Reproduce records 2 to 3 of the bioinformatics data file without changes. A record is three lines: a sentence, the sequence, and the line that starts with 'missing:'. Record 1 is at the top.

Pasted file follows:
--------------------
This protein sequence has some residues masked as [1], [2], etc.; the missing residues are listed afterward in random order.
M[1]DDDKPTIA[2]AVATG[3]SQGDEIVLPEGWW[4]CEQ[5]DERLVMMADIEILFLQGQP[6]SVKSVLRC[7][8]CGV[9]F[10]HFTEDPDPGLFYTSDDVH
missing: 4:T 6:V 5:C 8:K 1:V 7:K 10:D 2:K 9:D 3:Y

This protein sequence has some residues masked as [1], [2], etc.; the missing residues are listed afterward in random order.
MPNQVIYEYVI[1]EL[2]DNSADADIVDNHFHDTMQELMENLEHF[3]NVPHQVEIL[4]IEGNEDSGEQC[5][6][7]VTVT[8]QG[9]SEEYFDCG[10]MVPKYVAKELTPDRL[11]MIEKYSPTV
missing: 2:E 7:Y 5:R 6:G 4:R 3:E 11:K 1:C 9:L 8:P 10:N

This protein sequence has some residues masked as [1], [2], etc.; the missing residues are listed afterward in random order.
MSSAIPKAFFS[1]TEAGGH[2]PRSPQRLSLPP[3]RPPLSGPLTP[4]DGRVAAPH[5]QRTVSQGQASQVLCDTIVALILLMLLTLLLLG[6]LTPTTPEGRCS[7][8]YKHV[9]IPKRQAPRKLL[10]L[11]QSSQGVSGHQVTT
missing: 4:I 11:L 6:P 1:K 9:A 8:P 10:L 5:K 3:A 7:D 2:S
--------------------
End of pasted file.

This protein sequence has some residues masked as [1], [2], etc.; the missing residues are listed afterward in random order.
MPNQVIYEYVI[1]EL[2]DNSADADIVDNHFHDTMQELMENLEHF[3]NVPHQVEIL[4]IEGNEDSGEQC[5][6][7]VTVT[8]QG[9]SEEYFDCG[10]MVPKYVAKELTPDRL[11]MIEKYSPTV
missing: 2:E 7:Y 5:R 6:G 4:R 3:E 11:K 1:C 9:L 8:P 10:N

This protein sequence has some residues masked as [1], [2], etc.; the missing residues are listed afterward in random order.
MSSAIPKAFFS[1]TEAGGH[2]PRSPQRLSLPP[3]RPPLSGPLTP[4]DGRVAAPH[5]QRTVSQGQASQVLCDTIVALILLMLLTLLLLG[6]LTPTTPEGRCS[7][8]YKHV[9]IPKRQAPRKLL[10]L[11]QSSQGVSGHQVTT
missing: 4:I 11:L 6:P 1:K 9:A 8:P 10:L 5:K 3:A 7:D 2:S